| operator
   | set
   | source
   | static
   | typedef
   ;


IDENTIFIER_START:      IDENTIFIER_START_NO_DOLLAR
   | '$'
   ;
IDENTIFIER_START_NO_DOLLAR:
     LETTER
   | '_'
   ;

IDENTIFIER_PART_NO_DOLLAR:      IDENTIFIER_START_NO_DOLLAR
   | DIGIT
   ;



IDENTIFIER_PART:      IDENTIFIER_START
   | DIGIT
   ;
qualified:
     identifier ('.' identifier)?
   ;



A built-in identifier is one of the identifiers produced by the production BUILT_IN_IDENTIFIER. It is a compile-time error if a built-in identifier is used as the declared name of a class, interface, type variable or type alias. It is a compile-time error to use a built-in identifier other than   Dynamic as a type annotation. It is a static warning if a built-in identifier is used as the name of a user-defined declaration, be it a variable, function, type or label, with the exception of user defined operators named negate or call.

Built-in identifiers are identifiers that are used as keywords in Dart, but are not reserved words in Javascript. To minimize incompatibilities when porting Javascript code to Dart, we do not make these into reserved words. However, a built-in identifier may not be used to name a class or type.  In other words, they are treated as reserved words when used as types. This eliminates many confusing situations without causing compatibility problems.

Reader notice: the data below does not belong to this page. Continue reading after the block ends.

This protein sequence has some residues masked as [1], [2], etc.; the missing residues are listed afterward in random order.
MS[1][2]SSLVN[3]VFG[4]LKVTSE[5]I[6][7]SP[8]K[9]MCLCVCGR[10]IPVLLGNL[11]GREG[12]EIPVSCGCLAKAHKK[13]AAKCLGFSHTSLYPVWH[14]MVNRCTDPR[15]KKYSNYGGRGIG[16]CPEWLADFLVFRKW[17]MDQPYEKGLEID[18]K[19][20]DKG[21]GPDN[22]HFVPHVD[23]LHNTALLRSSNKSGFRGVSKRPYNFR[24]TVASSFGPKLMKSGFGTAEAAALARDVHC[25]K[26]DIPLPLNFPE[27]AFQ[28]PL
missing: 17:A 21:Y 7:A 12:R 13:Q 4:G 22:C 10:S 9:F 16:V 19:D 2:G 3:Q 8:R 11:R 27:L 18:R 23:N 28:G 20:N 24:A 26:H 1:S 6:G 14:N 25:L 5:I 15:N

Evaluation of an identifier expression e of the form id proceeds as follows:
Let d be the innermost declaration in the enclosing lexical scope whose name is id. It is a compile-time error if d is a class, interface, type alias or type variable. If no such declaration exists in the lexical scope, let d be the declaration of the inherited member named id if it exists.
  • If d is a library variable then:
    • If d is of one of the forms var v = ei; , T var v = ei; , final v = ei; or final T v = ei; and no value has yet been stored into v then the initializer expression ei is evaluated. If the evaluation succeeded yielding an object o, let r = o, otherwise let r = null. In any case, r is stored into v. The value of e is r. Otherwise
    • e evaluates to the current binding of id.  This case also applies if d is a library function declaration, as these are equivalent to function-valued variable declarations.
  • If d is a local variable or formal parameter then e evaluates to the current binding of id.  This case also applies if d is a local function declaration, as these are equivalent to function-valued variable declarations.
  • If d is a static method, then e evaluates to the function defined by d.
  • If d is the declaration of a static variable or static getter declared in class C, then e is equivalent to the getter invocation C.id.
  • If d is the declaration of a top level getter, then e is equivalent to the getter invocation id.
  • Otherwise e is equivalent to the property extraction  this.id.